“Do not oppress the stranger, for you know the feelings of a stranger since you yourselves were strangers in the land of Egypt” (Exodus 23:9).”
Thirty-six times this sentiment will be shared inside the sacred text of Torah. While we are told to not seethe a mother and her calf three times in Torah, not oppressing or ignoring the status of “an other” appears 12 times more frequently. This past week I got up from sitting Shiva for my 101 year old mother. Her burial on Har Hamenuchot in Jerusalem will enable her to spend eternity in the land from which she drew inspiration her entire life. During the course of the week, our family was visited by so many different people—friends of my siblings, family who live in Israel, folks that have been present in our lives for decades. It was especially touching that so many rabbinic colleagues made an effort to visit. But perhaps the most significant visitors were the ones who had no “obligation” to offer comfort, but who offered the truest comfort there ever was.
My mother was blessed by an amazing caregiver for 8 long years. Maria was by her side 24/7 or perhaps 24/5.5. The other times, my sister who made Aliyah in 1972 traveled into Jerusalem to provide respite for Maria and also provide the intense care our mother needed. Maria, like so many other caregivers all around Israel, comes from the Philippines. Now only in her mid-30’s she cared for our mother for these 8 years—years that she could have been building a life for herself. Instead, she supported her own family in the Philippines and, yet, in the process became part of our family. My sister relied on her, my mother depended on her for all of her care as the years wore on. The most intimate of personal attention was demanded. And yet, my mother always appeared well groomed and cared for. There wasn’t a Shabbat or Yontiff that came and went without my mother sitting at a table with flowers, candles lit, and the sense of the sacred filling the room. My mother may not have been cognizant of the care, but her children understood the beauty of the moment. When she was still able to participate at Melabev, Maria accompanied her on the bus and spent the day until it was time for my mother to return home. Maria was, of course, compensated for her work. Whatever the compensation was that she received was certainly not commensurate with the care she provided, the love she extended and the care she demonstrated. In the course of these 8 years, Maria demonstrated that “a heart knows a heart.” At the funeral, she sat among us mourners. During the first days of Shiva she sat with us in the living room, grieving my mother’s death in ways that were profound and real.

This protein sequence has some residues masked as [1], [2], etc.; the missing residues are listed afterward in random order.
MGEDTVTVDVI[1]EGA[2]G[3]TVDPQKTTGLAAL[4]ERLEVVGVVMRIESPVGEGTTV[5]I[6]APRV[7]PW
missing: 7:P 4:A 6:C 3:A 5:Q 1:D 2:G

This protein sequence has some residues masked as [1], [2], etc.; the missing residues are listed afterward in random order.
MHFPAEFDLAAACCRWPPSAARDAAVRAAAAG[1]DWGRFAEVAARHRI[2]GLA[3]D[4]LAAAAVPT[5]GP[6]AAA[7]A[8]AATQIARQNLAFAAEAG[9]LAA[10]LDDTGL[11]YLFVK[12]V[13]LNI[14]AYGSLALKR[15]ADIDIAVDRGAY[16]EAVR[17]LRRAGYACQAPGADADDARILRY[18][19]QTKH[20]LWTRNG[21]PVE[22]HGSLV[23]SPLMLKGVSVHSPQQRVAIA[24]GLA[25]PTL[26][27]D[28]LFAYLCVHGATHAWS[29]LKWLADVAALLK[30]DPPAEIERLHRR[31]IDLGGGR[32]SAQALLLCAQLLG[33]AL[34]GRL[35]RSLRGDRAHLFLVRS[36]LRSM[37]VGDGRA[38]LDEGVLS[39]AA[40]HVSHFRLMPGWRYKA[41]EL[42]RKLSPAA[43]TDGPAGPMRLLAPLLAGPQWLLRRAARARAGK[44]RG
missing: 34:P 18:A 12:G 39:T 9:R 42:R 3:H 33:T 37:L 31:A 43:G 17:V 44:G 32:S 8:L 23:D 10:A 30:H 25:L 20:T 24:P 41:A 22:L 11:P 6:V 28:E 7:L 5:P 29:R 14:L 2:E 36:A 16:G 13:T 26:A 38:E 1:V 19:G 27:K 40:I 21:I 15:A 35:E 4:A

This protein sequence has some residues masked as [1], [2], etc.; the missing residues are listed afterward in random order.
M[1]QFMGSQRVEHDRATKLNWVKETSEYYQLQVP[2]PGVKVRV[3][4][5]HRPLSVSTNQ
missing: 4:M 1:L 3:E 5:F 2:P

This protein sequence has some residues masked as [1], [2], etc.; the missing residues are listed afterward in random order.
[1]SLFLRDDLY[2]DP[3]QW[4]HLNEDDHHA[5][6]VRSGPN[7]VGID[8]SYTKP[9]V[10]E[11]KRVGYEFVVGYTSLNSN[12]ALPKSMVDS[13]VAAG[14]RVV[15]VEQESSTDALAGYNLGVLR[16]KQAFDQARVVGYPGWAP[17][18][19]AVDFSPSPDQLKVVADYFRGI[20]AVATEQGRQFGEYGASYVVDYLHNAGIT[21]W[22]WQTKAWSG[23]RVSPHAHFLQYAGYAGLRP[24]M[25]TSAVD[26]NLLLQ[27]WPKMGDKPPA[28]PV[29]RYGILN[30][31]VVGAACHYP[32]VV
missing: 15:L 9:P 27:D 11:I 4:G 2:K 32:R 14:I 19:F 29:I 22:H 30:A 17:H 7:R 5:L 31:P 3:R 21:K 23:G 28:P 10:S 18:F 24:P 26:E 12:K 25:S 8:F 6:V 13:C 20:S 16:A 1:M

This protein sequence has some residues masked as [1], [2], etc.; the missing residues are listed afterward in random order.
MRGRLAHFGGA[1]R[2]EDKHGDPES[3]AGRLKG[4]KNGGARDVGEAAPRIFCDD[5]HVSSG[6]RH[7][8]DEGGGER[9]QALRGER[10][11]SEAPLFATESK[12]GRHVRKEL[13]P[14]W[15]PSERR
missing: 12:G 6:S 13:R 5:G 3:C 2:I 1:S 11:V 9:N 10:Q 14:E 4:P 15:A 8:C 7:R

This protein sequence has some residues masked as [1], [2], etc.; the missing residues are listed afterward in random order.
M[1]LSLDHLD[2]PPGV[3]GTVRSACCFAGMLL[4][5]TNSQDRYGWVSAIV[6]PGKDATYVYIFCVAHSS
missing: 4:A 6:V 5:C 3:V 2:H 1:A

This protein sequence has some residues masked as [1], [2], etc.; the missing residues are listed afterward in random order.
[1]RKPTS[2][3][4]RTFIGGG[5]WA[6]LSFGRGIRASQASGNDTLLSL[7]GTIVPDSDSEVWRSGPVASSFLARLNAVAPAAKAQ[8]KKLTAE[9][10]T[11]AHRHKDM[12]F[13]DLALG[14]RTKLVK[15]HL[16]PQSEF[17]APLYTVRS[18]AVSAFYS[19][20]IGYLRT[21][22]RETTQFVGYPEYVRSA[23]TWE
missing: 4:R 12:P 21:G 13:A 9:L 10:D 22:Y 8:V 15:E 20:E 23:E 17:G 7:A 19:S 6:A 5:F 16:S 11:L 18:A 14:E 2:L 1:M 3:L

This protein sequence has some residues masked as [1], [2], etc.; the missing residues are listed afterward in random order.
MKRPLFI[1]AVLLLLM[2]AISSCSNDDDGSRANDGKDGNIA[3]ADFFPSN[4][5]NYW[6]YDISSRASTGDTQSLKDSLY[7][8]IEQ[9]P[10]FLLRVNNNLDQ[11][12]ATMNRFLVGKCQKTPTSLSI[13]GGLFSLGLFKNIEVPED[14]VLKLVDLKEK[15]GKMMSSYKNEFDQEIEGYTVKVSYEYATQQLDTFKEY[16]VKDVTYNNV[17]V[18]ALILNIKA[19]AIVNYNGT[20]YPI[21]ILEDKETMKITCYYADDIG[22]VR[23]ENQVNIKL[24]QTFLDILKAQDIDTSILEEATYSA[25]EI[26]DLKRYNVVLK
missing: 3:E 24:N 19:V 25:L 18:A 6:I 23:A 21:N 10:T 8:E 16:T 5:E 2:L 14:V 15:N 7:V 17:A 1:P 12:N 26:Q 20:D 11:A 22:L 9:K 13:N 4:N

On Sundays, Maria regularly went to Church and my sister would spend the day and night with our mom, giving Maria a needed respite. On the Sunday when we were sitting Shiva, around noon, Maria returned from Church. She returned with 5 of her friends—also all from the Philippines. This group came into the room where we were sitting, leaving boxes of cookies on the table and proceeded to sit down with my sister and me and offer comfort. Some of these women had been in Israel for nearly 2 decades. Some only a year or two. All of them had helped Maria at one point or the other with our mom’s care. They stayed for an hour or so, sharing stories of our mom, sharing stories of their own traditions following a death in the Philippines. They quietly entered and they left appropriately—and in the process demonstrated the impact of living in a country that-while not their own-had become a significant part of their lives.
Several years ago, on my last Shul trip to Israel before I retired, I asked Maria to share her story with our group. What was it like to play a significant role in the country—but not be fully a part of the country? Her quiet eloquence that evening was profound and shook many of my congregants as she shared the unfortunate transactional nature that unfolded between Israel and some of her residents. While I want to think that our family understood Maria’s humanity completely, I am not so foolish to believe that we also at times didn’t think of Maria in only transactional terms. We compensated her for caring for our mom. And yet, we were also cognizant that Maria was demonstrating the best humanity can ever display. And so, while we worked hard to fulfill the biblical imperative, that Shiva visit from Maria’s sister and friends was evidence actually of how much they had been impacted by the culture of our people over these years of their service and care.
What is the responsibility of a society that is dependent on a foreign population caring for its elderly? What is the responsibility of a people, a religion, a nation when it seeks out folks to do the work that its own won’t do? Perhaps that is why the Torah reminds us of our own story of origin so often. “Know the heart of the stranger,” “one law for the stranger and citizen alike”, “do not oppress the stranger for you were once strangers in a strange land.” At the end of the day, I actually believe the Torah repeats this sentiment because it actually is the hardest part of one’s religious journey. If in the process of seeking out the sacred in life, we ignore the humanity of the other—we will always fall short. Maria and her friends reminded us of that Divine command directed towards humanity. During that profoundly moving Shiva visit, there was a real sense of the Divine presence—as if the “Makom” was truly comforting all the mourners of Zion and Jerusalem. My mother’s memory will be for a blessing because she lived a blessed life. But it will also be a memory filled with blessing because for 8 long years, she was showered in blessing by a woman who reminded us as to why the Torah constantly reminds us to know the heart of a “stranger.”